• Waterproofing
  • Wall stabilization
  • Renovations
  • Home and building improvements

“We’ve been working together for a decade and have been friends for even longer. That made this venture even more exciting.” – Jocelyne Melton, Owner & CEO of Baxter Group, Inc.

Baxter Group, Inc. has also embarked on another new partnership and Building Performance Analyst, Patrick Aaron of Total Comfort, Inc., has agreed to join forces with the company to improve the indoor air quality throughout the community. After working on several projects together, Jocelyne and Patrick realized they share similar values and a strong passion for maintaining the cleanliness of the environment in which we live and breathe. Patrick Aaron stated, “Teaming with Baxter Group, Inc. provides us with the opportunity to better serve our customers. By taking a more holistic approach to a home’s indoor air quality and HVAC systems, we aim to create a much healthier and comfortable living space.” Clients are benefiting tremendously from the expanded knowledge base used in helping to identify problem areas, as well as create solutions for their indoor environmental needs.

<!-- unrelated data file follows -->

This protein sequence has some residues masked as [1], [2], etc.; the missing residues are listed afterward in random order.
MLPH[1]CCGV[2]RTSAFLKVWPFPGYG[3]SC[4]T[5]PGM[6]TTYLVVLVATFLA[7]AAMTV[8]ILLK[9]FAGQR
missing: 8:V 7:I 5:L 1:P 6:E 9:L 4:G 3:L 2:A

Both residential and commercial Clients have the option of receiving a free consultation with Jocelyne Melton and Patrick Aaron to determine the best resolution for their issues.

These free consultations include:

  • In-Depth environmental investigations, testing, and remediation services